In the course of preparing for an upcoming talk to the McGuffey Museum Volunteers, I’ve been reminded that some aspects of the academic enterprise never change: in this case, fundraising. Both the University and the University Libraries have relied upon the kindness of strangers from, quite literally, the beginning.
In 1810 the new Miami University Board of Trustees authorized Rev. John W. Browne of Paddy’s Run, Ohio, to undertake a journey through the eastern states in order to raise funds for the new university. Beginning in Pittsburgh, Browne traveled by horseback to Washington and Virginia, then up the eastern seaboard, hat in hand, preaching the value of a university in what was then still the frontier.
He met with some success in the nation’s capital, itself still a new city, when a number of government officials received him. His subscription book records that Senator Henry Clay of Kentucky promised $20 and Secretary of State James Monroe $15. But it is also in “Washington City” that we see the first of many entries like that for Paul Hamilton, Secretary of the Navy, who subscribed for $15 “(and several books).” In fact through much of his journey Rev. Browne proved more successful in obtaining donations of books than of money (although he also garnered other gifts in kind, including a barrel of “Spanish whiting” or whitewash, and a group of locks and hinges).
“I find it a rare thing to get a dollar, but I find some encouragement in procuring books for the University Library,” Browne wrote to Joab Comstock on May 16, 1811. “In Baltimore I have collected about 200 vol. of different descriptions & subjects & about 200 vol. in Washington. I have the prospect of many more – so that I do expect I shall procure a handsome library.”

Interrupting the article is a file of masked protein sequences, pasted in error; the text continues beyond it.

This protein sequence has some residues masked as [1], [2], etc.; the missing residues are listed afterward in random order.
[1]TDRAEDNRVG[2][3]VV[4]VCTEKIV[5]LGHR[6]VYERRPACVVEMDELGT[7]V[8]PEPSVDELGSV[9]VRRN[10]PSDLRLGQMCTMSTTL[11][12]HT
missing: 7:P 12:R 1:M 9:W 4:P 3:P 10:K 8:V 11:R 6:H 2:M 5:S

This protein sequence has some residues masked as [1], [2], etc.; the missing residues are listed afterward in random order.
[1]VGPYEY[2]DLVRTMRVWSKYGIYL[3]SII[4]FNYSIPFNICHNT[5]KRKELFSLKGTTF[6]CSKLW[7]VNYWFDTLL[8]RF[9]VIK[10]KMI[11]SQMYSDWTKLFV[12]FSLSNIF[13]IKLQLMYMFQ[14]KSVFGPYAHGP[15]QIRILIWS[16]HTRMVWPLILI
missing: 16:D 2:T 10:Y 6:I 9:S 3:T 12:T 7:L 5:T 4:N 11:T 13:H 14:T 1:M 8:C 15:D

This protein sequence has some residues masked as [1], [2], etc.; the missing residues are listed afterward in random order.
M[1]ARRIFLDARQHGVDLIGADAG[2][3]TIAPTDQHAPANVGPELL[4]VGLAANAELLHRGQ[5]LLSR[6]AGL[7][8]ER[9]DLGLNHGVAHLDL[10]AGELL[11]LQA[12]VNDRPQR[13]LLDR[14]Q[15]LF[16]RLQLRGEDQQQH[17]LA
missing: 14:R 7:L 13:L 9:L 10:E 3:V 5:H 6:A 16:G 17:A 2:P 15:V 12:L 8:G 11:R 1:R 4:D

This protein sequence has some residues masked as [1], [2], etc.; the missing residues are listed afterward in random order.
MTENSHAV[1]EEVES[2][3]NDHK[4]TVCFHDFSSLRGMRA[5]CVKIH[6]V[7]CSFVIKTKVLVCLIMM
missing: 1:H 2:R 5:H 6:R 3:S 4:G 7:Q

Some of these books were later sold in Cincinnati to raise money, and some of them comprised the very first Miami University library.
Both the University Libraries in general and the Walter Havighurst Special Collections in particular remain dependent on the generous support of the many alumni, faculty, community members and others who value and support the role of higher education and the importance of heritage collections like ours.
And one of the fun things about working in Special Collections is that you never know what’s going to show up on your doorstep. We have space and staff limitations, of course, so we can’t accept everything. (See the Libraries’ gift policy for more details.) But this week both a Miami faculty member and a Miami student approached me with some significant donations of materials that we were happy to accept.
At the same time we deeply appreciate the generous financial gifts we receive that allow us to purchase materials relevant to our collections and the classes and researchers who use them. The Kelmscott Chaucer noted in this space last week was purchased with funds given by a number of donors, as were three other significant acquisitions we’ll be describing in the coming weeks.
Supporting Special Collections and the University Libraries is an investment in the education of our students, in the pursuit of knowledge, and in the preservation of our cultural heritage. It’s hard to imagine a better return on your investment than that. I’d like to think that Miami’s very first donors would agree.
Assistant Dean for Technical Services and
Head, Special Collections & Archives